B Rosenberg, DMD, J. C Phero, DMD, and D. E Becker, DDS
- Part 1 in this series (Click here for the summary of part 1) on emergency airway management focused on basic and fundamental considerations for supplying supplemental oxygen to the spontaneously breathing patient and utilizing a bag-valve-mask system including nasopharyngeal and oropharyngeal airways to deliver oxygen under positive pressure to the apneic patient.
- This article will review the evolution and use of advanced airway devices, specifically supraglottic airways, with the emphasis on the laryngeal mask airway, as the next intervention in difficult airway and ventilation management.
- Management of the unexpected difficult airway during deep sedation and general anesthesia remains the most important aspect in avoiding mortality and morbidity because of the severe consequences of inadequate ventilation and oxygenation, especially in out-of-operating-room locations.1
- The devices are only as good as the clinical judgment of the provider and his or her training and experience. The introduction of any critical airway rescue device must be rehearsed and practiced to assure that the device will, in fact, make the difference in patient safety and outcome.
Supraglottic Airways (SGA)
- An SGA is any airway device that sits outside the larynx and forms a seal around it, permitting increased ventilation pressure between 20 and 40 cm H2O and reducing the chance of gastric distention that can be encountered during face-mask ventilation.
- SGA combines the features of the face mask with those of the endotracheal tube and permits ventilation with more pressure than is possible with face-mask ventilation, as face-mask ventilation may permit drop of the epiglottis, partially or completely blocking the glottis, when ventilation pressure exceeds 20 cm H2O.
- The initial SGA was the esophageal obturator airway, which evolved into the Combi-Tube. Both of these devices had problems related to confirming correct placement, esophageal injury, and limited size availability.
- Although endotracheal intubation has been and continues to be the standard to secure the airway during urgent or emergent situations, the use of an SGA is extremely beneficial as a primary airway rescue device. Rapid control of the airway is critical in airway rescue for patients with acute apnea and/or airway obstruction.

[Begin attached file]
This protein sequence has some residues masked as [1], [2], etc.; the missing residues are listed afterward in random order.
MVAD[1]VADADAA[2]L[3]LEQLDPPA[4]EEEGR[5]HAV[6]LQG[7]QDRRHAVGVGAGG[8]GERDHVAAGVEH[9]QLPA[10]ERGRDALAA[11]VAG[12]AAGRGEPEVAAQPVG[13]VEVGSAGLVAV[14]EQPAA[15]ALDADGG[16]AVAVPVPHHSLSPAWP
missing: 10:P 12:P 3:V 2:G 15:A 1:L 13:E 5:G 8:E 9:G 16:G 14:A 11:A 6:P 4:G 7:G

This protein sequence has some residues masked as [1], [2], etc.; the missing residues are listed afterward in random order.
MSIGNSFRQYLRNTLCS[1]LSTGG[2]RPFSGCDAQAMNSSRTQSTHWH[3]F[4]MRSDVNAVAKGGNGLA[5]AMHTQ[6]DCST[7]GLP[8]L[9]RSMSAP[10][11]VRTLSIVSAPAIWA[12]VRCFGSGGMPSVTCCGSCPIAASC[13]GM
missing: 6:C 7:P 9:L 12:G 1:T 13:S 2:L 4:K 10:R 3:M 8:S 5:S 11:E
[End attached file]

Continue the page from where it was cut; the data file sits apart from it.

- SGA is a lifesaving maneuver when intubation of the trachea is not an option or not possible within the American Heart Association recommendation of 30 seconds, especially when patient comorbidities may include obesity, bronchospasm, and/or emphysema, which potentially would create bag-mask ventilation pressures greater than 20 cm H2O.
- If the patient is pulseless, the SGA optimizes CPR chest compressions, because once the SGA is placed, there is no need for a pause in the compressions to allow time for ventilations.
- New single-use SGAs possess a gastric port to decompress the pressure in the patient’s gastrointestinal system and provide solutions to the above limitations of the original laryngeal mask airway (LMA).
- The tips of the newer are reinforced to prevent folding and their bodies are more rigid to prevent rotation and allow for easier insertion.
The LMA Supreme (LMA of North America) is a fixed-curve device designed for easier insertion, gastric access, separation of the respiratory and alimentary tracts, and an integral bite block.10
It provides airway management control by integrating gastric venting access and intubation capability in an anatomically curved single-use device that facilitates rapid establishment of a safe airway and an integrated bite absorption area to prevent airway occlusion. This LMA has a bite block and reinforced tip. The LMA cuff must be inflated to guarantee a seal.
The i-gel (Intersurgical) is a noninflatable SGA that is manufactured from medical grade thermoplastic elastomer that creates an anatomical seal of the laryngeal, perilaryngeal, and pharyngeal structures after placement.
The i-gel a) does not require air inflation to seal over the glottis; (b) has a tip that does not flex forward/backward; (c) can vent gastric pressure if bag-mask ventilation has pressurized the stomach; and (d) has a bite block to prevent loss of airway if the patient bites down.
It is a double-lumen, silicone tube with a large oropharyngeal blocking cuff and smaller esophageal blocking cuff that lies in the esophagus below the glottis. The ventilation port is situated between these cuffs.